Besseres Hannover (@hannoverticker) is the first user account to be blocked on the basis of Twitter’s localised content access policy. In January Twitter launched this new policy. In order to comply with the national laws of the countries it operates in, Twitter blocks access to content at the request of the authorities, but only for the citizens of that particular country.
Twitter’s solution seems both elegant and pragmatic: by complying with local law it avoids (criminal) liability, has little discussion about what is or should be illegal, and keeps the content available for as many users as possible.
But while it may be elegant and pragmatic it is also seems to be a 180 degree turn for Twitter. Twitter was the poster child of Internet freedom, purportedly playing a pivotal role in the Arab Spring. At one point, Twitter even postponed maintenance of their site to enable protestors in Iran to keep using the service. It is questionable whether under this new policy Twitter would still do the same.
In any case, for now the new policy seems to be working. Twitter’s actions against Besseres Hannover -which can also be framed as active participation in government censorship- have met with little resistance from critics and civil rights movements worldwide. This probably can be attributed to the fact that there is broad consensus that the messages spread by neo-nazi groups such as Besseres Hannover are repulsive and cross the boundaries of free speech.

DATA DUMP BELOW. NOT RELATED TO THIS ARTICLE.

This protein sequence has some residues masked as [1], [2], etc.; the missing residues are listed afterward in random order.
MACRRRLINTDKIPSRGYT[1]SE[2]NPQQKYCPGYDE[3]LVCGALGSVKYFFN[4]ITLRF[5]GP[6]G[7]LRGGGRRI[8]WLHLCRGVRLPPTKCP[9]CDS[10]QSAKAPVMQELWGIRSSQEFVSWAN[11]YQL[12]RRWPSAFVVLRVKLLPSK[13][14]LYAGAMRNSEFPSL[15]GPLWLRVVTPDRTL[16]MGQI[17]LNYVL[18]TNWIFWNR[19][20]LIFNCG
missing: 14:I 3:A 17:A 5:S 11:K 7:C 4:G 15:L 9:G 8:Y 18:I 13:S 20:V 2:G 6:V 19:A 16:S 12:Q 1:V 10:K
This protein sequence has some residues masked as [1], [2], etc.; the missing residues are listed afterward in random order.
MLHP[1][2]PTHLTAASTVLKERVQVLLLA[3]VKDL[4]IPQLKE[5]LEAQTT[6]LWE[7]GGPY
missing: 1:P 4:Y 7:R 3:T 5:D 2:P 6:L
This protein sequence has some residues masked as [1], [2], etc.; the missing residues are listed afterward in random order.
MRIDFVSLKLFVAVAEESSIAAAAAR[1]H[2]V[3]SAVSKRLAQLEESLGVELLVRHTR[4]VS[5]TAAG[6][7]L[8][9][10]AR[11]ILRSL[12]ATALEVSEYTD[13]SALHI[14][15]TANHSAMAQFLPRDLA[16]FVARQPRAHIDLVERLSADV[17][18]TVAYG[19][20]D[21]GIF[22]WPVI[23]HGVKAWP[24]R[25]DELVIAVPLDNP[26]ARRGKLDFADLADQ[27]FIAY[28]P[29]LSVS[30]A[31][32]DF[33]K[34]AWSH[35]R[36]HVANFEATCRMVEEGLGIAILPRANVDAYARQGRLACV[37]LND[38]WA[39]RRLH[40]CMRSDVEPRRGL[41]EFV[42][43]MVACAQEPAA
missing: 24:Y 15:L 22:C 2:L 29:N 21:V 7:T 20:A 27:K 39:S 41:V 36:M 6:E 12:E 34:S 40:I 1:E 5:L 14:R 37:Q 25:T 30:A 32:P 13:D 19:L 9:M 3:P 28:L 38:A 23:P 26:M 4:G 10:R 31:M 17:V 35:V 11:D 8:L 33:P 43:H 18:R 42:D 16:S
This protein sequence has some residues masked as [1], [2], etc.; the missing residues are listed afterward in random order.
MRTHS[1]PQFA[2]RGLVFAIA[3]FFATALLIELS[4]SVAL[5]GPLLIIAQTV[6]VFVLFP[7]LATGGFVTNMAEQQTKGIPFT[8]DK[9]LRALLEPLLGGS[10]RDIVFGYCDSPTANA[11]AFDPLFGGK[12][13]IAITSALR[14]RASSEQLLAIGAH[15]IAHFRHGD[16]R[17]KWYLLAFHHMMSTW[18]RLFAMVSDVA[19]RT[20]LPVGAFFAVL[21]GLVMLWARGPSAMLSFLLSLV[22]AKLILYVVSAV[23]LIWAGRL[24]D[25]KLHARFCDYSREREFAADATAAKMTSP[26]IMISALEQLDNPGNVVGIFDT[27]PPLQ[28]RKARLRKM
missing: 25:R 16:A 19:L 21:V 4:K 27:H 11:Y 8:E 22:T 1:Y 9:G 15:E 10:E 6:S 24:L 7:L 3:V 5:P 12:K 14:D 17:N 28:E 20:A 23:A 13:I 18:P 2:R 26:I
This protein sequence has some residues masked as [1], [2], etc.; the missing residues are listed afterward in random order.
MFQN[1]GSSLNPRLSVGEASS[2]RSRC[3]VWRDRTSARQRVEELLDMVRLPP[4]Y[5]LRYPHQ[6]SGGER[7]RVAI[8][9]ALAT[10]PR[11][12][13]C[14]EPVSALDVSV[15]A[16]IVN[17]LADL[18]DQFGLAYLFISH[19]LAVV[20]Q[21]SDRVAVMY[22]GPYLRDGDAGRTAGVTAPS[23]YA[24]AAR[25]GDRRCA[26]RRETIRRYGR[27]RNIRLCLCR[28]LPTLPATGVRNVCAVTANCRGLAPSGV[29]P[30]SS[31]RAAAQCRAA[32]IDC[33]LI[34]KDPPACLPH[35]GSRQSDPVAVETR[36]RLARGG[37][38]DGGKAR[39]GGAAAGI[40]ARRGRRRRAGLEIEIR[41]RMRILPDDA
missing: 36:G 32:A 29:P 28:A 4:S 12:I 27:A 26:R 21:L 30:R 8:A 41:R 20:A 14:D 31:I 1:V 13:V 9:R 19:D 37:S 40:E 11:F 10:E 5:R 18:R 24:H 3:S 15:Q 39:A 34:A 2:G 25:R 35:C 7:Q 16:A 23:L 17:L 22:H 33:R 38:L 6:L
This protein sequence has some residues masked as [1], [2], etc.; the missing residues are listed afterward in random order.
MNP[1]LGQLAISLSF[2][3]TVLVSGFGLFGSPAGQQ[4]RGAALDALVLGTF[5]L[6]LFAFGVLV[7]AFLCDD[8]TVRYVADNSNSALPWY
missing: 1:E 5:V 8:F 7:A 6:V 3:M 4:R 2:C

But still, Twitter has crossed the Rubicon and the question is where they will draw the line against government interference with their service. Will they also acquiesce to a blockade of Falun Gong accounts in China, Pussy Riot accounts in Russia, or Women on Waves accounts in Marocco? And will they also start blocking hashtags that might be considered illegal in some countries such as #adolfhitler, #acab or #1312?
Twitter’s new policy clearly illustrates the difficulties multinational Internet companies experience when operating in a global context where they are confronted with different norms, values and laws. Furthermore, it illustrates that Internet freedom is not a black and white discussion. Fortunately, organisations like the Global Network Initiative, fora like the Internet Governance Forum and countries united in the iFreedom Coalition are currently discussing how we should deal with this difficult issue. Hopefully we will be able to come to more global consensus on internet freedom through these initiatives.